Title IX and the Violence Against Women Act (VAWA)

SUNY Orange prohibits sexual harassment, gender discrimination and sexual violence. ​Title IX of the Education Amendments (1972) prohibits discrimination on the basis of sex in any educational program or activity that receives federal financial assistance (20 U.S.C. § 1681(a)). Title IX prohibits sexual harassment, including sexual violence.

The Violence Against Women (VAWA) Reauthorization Act (2013), also prohibits sexual assault, domestic violence, dating violence, and stalking. This federal legislation is sometimes referred to as the Campus Sexual Violence Elimination (SaVE) Act.

As a student, faculty member, staff member, or visitor you are protected under Title IX of the Education Amendments of 1972, and Violence Against Women Reauthorization Act (VAWA) of 2013.  The Title IX and VAWA policy describes the College’s:

  • Reporting policies and protocols for allegations of sexual violence
  • Confidentiality in responding to and investigating these complaints
  • Counseling, advocacy, and support
  • Interim and protective measures for victims
  • Investigation procedures and protocols
  • Grievance procedures
  • Rights and roles of the parties during the adjudication process.

The decision to file a formal report or complaint about sexual violence and sexual assault is a personal choice. We’re here to help you understand your options and the resources available, whether you decide to report or not. If you decide not to file a formal report, SUNY Orange resources are still available to you for counseling, academic support and other needs. Behavior that is covered by Title IX/VAWA includes, but is not limited to:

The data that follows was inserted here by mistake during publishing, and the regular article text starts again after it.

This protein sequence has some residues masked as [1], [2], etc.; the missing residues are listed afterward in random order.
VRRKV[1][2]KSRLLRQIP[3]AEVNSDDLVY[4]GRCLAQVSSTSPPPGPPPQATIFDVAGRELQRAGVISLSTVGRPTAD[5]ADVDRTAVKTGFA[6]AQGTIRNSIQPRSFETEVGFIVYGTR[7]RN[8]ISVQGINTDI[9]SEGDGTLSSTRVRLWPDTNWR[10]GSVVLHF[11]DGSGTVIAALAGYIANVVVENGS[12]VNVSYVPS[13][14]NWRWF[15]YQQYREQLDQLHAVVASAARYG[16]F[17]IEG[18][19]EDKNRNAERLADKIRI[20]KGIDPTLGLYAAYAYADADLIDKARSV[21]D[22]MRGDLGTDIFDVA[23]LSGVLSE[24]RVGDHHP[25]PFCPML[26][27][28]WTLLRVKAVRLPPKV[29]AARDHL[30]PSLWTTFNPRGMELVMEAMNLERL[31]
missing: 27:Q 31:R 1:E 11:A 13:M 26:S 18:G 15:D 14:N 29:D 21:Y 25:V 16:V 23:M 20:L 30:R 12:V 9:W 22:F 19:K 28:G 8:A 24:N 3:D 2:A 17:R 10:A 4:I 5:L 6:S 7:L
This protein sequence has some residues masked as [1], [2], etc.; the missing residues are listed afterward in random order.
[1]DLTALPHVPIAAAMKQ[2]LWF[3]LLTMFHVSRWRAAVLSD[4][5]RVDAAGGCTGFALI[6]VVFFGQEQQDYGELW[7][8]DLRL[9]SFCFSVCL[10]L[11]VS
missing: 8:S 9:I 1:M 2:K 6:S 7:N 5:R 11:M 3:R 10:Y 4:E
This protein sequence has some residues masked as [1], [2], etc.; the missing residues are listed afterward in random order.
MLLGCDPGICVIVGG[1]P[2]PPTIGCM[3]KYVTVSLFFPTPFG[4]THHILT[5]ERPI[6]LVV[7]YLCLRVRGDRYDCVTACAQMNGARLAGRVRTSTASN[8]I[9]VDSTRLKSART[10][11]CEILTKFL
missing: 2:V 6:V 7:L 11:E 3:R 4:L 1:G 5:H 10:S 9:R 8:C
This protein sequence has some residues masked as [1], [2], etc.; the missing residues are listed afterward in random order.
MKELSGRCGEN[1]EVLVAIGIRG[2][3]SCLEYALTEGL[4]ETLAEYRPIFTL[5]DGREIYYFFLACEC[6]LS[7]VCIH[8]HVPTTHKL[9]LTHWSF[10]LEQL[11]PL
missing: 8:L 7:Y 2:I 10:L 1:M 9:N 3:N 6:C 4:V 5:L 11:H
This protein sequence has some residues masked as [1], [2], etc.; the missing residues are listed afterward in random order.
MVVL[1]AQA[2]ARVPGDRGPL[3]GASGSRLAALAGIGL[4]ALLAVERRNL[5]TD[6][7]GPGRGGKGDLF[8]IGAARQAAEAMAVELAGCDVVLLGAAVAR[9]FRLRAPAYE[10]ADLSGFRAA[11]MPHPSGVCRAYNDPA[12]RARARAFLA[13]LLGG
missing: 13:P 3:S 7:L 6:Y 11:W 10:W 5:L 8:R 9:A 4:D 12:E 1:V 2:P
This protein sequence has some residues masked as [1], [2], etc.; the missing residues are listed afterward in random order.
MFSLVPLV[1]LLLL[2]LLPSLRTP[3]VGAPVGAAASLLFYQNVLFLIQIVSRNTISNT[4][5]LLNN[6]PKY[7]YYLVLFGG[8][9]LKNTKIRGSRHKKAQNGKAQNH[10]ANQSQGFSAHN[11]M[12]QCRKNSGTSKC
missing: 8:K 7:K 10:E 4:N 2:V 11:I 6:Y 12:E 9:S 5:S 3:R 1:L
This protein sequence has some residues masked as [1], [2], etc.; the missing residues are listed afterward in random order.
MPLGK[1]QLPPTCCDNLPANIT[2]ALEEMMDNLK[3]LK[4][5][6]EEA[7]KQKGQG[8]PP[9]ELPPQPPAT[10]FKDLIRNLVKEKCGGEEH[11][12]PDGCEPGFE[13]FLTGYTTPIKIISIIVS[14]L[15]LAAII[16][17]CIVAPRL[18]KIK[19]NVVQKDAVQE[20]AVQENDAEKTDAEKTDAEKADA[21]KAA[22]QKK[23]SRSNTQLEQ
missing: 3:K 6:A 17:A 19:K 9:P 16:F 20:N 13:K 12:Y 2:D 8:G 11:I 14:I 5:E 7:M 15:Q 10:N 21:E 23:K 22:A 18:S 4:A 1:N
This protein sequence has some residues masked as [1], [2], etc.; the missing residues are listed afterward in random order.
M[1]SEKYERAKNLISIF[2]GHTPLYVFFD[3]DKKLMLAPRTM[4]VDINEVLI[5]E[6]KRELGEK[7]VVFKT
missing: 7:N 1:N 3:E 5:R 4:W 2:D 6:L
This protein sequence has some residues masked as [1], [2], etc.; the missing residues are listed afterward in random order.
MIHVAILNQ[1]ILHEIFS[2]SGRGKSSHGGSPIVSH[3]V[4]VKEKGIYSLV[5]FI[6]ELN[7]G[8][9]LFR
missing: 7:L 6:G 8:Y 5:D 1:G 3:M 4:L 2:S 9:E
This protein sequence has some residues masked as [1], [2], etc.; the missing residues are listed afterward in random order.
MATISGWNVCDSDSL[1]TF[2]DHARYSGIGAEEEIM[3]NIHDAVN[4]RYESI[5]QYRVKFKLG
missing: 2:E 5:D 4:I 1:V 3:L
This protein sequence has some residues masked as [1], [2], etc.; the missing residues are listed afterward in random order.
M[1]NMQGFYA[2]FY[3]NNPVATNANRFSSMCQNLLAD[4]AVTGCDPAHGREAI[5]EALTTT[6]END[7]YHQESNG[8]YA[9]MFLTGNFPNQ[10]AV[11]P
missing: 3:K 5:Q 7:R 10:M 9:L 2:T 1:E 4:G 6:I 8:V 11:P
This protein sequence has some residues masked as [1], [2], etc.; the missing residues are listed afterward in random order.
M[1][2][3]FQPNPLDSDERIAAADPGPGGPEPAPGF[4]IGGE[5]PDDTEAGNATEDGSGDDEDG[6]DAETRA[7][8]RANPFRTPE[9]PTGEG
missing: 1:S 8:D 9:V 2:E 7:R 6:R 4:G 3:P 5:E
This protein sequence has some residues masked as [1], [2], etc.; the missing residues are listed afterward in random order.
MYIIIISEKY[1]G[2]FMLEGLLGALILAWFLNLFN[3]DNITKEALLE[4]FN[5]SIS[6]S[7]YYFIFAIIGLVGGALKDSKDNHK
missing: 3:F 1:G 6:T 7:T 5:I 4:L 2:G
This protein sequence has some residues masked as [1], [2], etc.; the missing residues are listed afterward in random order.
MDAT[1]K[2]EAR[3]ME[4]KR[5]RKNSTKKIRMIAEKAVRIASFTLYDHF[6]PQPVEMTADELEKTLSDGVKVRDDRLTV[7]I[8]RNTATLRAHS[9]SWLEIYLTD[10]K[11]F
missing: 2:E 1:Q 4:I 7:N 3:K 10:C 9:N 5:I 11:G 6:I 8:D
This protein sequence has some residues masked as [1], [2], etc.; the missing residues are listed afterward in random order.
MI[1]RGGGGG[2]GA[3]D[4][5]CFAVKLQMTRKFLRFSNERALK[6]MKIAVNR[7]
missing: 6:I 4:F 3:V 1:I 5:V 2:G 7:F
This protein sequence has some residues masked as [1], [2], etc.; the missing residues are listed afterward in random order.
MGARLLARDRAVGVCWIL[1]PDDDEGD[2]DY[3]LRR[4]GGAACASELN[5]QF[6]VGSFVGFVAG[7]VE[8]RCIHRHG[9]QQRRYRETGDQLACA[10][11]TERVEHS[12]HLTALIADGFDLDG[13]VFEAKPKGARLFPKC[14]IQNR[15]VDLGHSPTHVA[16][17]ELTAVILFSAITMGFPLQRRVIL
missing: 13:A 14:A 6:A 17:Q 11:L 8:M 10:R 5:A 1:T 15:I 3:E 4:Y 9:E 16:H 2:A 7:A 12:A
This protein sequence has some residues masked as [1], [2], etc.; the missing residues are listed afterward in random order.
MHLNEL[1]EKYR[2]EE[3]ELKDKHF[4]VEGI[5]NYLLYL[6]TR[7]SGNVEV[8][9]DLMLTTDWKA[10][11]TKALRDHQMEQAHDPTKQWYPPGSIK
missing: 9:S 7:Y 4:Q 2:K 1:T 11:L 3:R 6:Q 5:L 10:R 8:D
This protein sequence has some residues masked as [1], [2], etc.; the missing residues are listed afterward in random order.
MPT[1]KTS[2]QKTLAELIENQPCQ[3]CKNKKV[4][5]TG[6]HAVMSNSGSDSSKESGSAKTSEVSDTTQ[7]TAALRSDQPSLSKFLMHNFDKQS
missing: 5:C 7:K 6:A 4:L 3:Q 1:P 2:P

Gender discrimination:

In appropriate language, humor and/or jokes, or common expressions that target or are discriminatory toward a specific gender, sexual orientation, gender expression, gender identity, or nonconformity to sex stereotypes.

Sexual assault:

  • Nonconsensual sexual contact
  • Nonconsensual intercourse
  • Taking sexual advantage of a consensual or nonconsensual person

Sexual harassment:

  • Displaying inappropriate sexual images that are offensive and unwelcome
  • Unwelcome, gender-based verbal or physical conduct
  • Exchanging sexual images, sexual acts or dating for grades or advancement

Domestic/Dating Violence:

  • Intimate partner violence, committed by a person who is or has been in a social relationship of a romantic or intimate nature with the victim.

Other behaviors:

  • Stalking — Unwelcome, continuous and menacing pursuit directed at a specific person electronically or in person that would cause a reasonable person to either fear for the person’s safety or the safety of others or suffer substantial emotional distress.
  • “Sexting” — Unwelcome text messaging or sexual comments and/or images
  • Cyberbullying — Use of an electronic medium to target and psychologically torment a person